• It burns more calories and at a faster rate (and keeps your metabolism up a little longer). Burning calories is essential when it comes to weight loss, just as essential as it is keeping the calories going in to a minimum. When it comes to weight loss that is probably your main factor, because you can’t lose weight if the calories in are more than the calories out.
• People work, have kids, drive here, drive there, etc. and don’t have a lot of time. HIIT offers a much faster, more efficient way to workout. Train harder for shorter periods.
Now, lets look at how HIIT is good for athletes AND some things to consider. For the same reasons as above, HIIT can be very beneficial to the athlete. Depending on your athletic event is where this might get a little tricky. In many HIIT workouts you might go hard for 20-30 seconds, rest for a bit and repeat. As you may or may not know, you have energy systems and those energy systems play a big role in sport specificity.
Take hockey for example. A good shift is about 30-60 seconds long. Then you can spend about 2-4 minutes on the bench. So, many people and athletes figure 30 second intervals of sprinting will work. But do you spend a shift of 30 secondsskating at top speed the entire time? I don’t think so. Maybe 5-10 seconds of the 30 seconds is skating hard (and I don’t mean top speed, because you will very rarely skate top speed in a game). So your intervals should match that. 10 seconds of sprinting, 20 seconds of active recovery followed by a 2 minute rest.
If you play sports or just like to keep in shape for your own health, HIIT can give you that next level of training. We offer a variety of alternative health care services Niagara Falls at WIN Health Solutions, with personal training being one option. Call our clinic for more information or to arrange a personal training session.
By WIN Contributor: Scott Paul, Personal Trainer
To train or not to train?
Tough call, especially when it comes to early morning workouts, like the two ladies in the video. First thing's first: getting up in the morning. Make sure you go to bed early enough and then eat something small when you wake up in the morning…that way you’ll have the energy to train. Next, is the workout itself. Lets take the video as a great example of how hard you can work. The workout features exercises that train the entire body…core, balance, stability and done at an intensity that burns some major calories, while making you sweat.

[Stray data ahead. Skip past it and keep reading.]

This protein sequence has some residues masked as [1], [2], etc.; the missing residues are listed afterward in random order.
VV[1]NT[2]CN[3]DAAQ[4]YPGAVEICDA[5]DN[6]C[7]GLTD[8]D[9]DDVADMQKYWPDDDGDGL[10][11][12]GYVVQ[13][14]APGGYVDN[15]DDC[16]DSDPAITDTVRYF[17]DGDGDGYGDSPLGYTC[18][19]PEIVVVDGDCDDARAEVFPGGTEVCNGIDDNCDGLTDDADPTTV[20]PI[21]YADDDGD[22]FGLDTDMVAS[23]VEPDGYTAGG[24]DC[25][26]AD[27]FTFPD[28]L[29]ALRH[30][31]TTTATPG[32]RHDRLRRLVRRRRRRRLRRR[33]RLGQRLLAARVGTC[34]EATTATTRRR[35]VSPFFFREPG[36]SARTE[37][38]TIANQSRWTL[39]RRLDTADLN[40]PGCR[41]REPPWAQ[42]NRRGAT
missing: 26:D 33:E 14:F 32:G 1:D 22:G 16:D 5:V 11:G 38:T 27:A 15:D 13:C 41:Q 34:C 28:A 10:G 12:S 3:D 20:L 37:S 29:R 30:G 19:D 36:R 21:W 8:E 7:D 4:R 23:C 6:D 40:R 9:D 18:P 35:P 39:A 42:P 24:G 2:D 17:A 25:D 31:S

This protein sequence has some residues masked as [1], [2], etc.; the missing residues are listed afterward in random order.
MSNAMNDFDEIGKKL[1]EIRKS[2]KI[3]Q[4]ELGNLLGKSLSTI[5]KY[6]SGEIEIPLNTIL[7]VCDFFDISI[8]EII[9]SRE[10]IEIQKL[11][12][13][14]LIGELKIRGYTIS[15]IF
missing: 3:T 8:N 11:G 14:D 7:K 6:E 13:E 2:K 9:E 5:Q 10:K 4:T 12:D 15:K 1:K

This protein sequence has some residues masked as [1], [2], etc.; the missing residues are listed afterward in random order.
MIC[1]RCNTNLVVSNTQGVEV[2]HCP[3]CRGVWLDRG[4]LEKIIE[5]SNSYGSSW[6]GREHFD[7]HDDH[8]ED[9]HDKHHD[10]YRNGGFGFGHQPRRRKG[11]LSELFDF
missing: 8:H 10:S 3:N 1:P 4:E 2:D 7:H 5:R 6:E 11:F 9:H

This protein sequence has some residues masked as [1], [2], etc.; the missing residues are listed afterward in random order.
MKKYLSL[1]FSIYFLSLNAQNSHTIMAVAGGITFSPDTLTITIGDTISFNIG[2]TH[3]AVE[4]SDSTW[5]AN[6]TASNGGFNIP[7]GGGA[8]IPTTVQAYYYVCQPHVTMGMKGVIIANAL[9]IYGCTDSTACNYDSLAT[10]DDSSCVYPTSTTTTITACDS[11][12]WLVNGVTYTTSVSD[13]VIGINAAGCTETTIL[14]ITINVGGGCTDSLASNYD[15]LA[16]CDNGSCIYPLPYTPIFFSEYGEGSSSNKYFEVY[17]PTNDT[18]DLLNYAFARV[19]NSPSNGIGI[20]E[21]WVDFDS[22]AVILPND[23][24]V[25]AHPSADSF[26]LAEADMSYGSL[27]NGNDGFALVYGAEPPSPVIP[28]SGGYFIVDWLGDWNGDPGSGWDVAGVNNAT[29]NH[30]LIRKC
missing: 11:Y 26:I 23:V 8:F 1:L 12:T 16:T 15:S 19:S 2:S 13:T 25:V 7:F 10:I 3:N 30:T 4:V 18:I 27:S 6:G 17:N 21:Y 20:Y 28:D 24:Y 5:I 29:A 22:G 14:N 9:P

The Turkish Get-Up is the first exercise seen here. Though it is a complicated movement that takes a bit of practice, it’s also a movement that targets core stability. Start without any weight, or a small weight, and get used to perfecting the movement. That’s exactly how these girls started, and now they do it almost flawlessly. Keep the arm straight and locked out, core tight and be sure to maintain control the entire way up AND down.
Onto the push-ups. One of my favourite exercises, as they can be done anywhere. This time, they are a bit more challenging as they are done on a Bosu ball. Grab the sides of the Bosu with the flat side up, maintain a tight and strong core and try to complete a push-up. Be sure to try and get a full range of motion by lowering yourself all the way down, until your chest almost touches the Bosu.
The last two exercises also are great ways to challenge balance, stability and flexibility while testing strength. In the first of the two exercises, maintain balanced on a single leg, while the back and the opposite leg is straight, hinging at the hips. Proceed to pull weight into chest, pulling with the back and squeezing the shoulder blade to the centre of back. The second exercise of the two sees a step-up to shoulder press. Get a step that you are comfortable with and step up while raising the weight above the head….all in one motion.
This workout is a great way to start your day and great way to get and stay in shape. How do start your mornings?